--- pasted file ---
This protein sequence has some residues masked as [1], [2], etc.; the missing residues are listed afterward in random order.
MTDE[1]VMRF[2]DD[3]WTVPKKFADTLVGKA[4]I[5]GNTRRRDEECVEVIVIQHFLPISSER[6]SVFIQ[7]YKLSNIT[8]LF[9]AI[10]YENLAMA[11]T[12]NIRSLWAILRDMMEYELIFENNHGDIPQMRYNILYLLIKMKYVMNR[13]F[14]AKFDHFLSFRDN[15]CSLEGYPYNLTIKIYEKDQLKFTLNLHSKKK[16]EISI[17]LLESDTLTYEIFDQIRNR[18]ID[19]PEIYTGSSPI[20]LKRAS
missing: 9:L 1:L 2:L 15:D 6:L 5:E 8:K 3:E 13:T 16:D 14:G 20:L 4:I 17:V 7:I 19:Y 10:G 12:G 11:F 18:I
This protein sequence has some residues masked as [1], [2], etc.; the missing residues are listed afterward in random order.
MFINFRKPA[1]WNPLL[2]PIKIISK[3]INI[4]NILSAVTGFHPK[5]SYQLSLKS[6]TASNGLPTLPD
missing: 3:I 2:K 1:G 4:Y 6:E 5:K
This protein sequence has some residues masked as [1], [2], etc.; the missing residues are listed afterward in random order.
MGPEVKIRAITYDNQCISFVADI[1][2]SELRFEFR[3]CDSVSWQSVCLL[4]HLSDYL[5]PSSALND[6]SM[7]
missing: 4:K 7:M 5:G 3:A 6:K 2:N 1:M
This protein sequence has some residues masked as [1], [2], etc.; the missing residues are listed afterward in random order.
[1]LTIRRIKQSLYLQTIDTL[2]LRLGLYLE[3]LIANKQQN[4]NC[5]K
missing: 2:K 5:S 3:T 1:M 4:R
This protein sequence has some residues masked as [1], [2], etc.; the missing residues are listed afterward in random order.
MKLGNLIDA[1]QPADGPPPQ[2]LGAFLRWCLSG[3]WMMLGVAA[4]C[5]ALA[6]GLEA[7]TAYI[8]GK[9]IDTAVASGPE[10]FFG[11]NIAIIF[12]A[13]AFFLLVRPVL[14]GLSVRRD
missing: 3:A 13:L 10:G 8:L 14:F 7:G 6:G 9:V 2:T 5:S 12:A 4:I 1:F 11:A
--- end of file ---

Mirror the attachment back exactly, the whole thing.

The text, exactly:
This protein sequence has some residues masked as [1], [2], etc.; the missing residues are listed afterward in random order.
MTDE[1]VMRF[2]DD[3]WTVPKKFADTLVGKA[4]I[5]GNTRRRDEECVEVIVIQHFLPISSER[6]SVFIQ[7]YKLSNIT[8]LF[9]AI[10]YENLAMA[11]T[12]NIRSLWAILRDMMEYELIFENNHGDIPQMRYNILYLLIKMKYVMNR[13]F[14]AKFDHFLSFRDN[15]CSLEGYPYNLTIKIYEKDQLKFTLNLHSKKK[16]EISI[17]LLESDTLTYEIFDQIRNR[18]ID[19]PEIYTGSSPI[20]LKRAS
missing: 9:L 1:L 2:L 15:D 6:L 5:E 8:K 3:E 13:T 16:D 14:G 20:L 4:I 17:V 7:I 19:Y 10:G 12:G 11:F 18:I
This protein sequence has some residues masked as [1], [2], etc.; the missing residues are listed afterward in random order.
MFINFRKPA[1]WNPLL[2]PIKIISK[3]INI[4]NILSAVTGFHPK[5]SYQLSLKS[6]TASNGLPTLPD
missing: 3:I 2:K 1:G 4:Y 6:E 5:K
This protein sequence has some residues masked as [1], [2], etc.; the missing residues are listed afterward in random order.
MGPEVKIRAITYDNQCISFVADI[1][2]SELRFEFR[3]CDSVSWQSVCLL[4]HLSDYL[5]PSSALND[6]SM[7]
missing: 4:K 7:M 5:G 3:A 6:K 2:N 1:M
This protein sequence has some residues masked as [1], [2], etc.; the missing residues are listed afterward in random order.
[1]LTIRRIKQSLYLQTIDTL[2]LRLGLYLE[3]LIANKQQN[4]NC[5]K
missing: 2:K 5:S 3:T 1:M 4:R
This protein sequence has some residues masked as [1], [2], etc.; the missing residues are listed afterward in random order.
MKLGNLIDA[1]QPADGPPPQ[2]LGAFLRWCLSG[3]WMMLGVAA[4]C[5]ALA[6]GLEA[7]TAYI[8]GK[9]IDTAVASGPE[10]FFG[11]NIAIIF[12]A[13]AFFLLVRPVL[14]GLSVRRD
missing: 3:A 13:L 10:G 8:L 14:F 7:G 6:G 9:V 2:T 5:S 12:A 4:I 1:F 11:A